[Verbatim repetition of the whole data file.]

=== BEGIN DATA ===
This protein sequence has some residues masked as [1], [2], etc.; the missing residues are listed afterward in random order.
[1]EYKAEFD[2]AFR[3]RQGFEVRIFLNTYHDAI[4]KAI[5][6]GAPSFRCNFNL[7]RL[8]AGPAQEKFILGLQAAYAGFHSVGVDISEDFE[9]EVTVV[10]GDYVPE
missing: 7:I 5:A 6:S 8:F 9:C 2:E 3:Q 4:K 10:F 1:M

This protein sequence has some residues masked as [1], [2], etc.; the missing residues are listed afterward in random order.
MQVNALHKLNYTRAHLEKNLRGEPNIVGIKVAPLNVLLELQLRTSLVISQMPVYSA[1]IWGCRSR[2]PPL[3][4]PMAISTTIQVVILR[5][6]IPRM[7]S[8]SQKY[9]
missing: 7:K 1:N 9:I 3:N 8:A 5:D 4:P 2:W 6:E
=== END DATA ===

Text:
This protein sequence has some residues masked as [1], [2], etc.; the missing residues are listed afterward in random order.
[1]EYKAEFD[2]AFR[3]RQGFEVRIFLNTYHDAI[4]KAI[5][6]GAPSFRCNFNL[7]RL[8]AGPAQEKFILGLQAAYAGFHSVGVDISEDFE[9]EVTVV[10]GDYVPE
missing: 7:I 5:A 6:S 8:F 9:C 2:E 3:Q 4:K 10:F 1:M

This protein sequence has some residues masked as [1], [2], etc.; the missing residues are listed afterward in random order.
MQVNALHKLNYTRAHLEKNLRGEPNIVGIKVAPLNVLLELQLRTSLVISQMPVYSA[1]IWGCRSR[2]PPL[3][4]PMAISTTIQVVILR[5][6]IPRM[7]S[8]SQKY[9]
missing: 7:K 1:N 9:I 3:N 8:A 5:D 4:P 2:W 6:E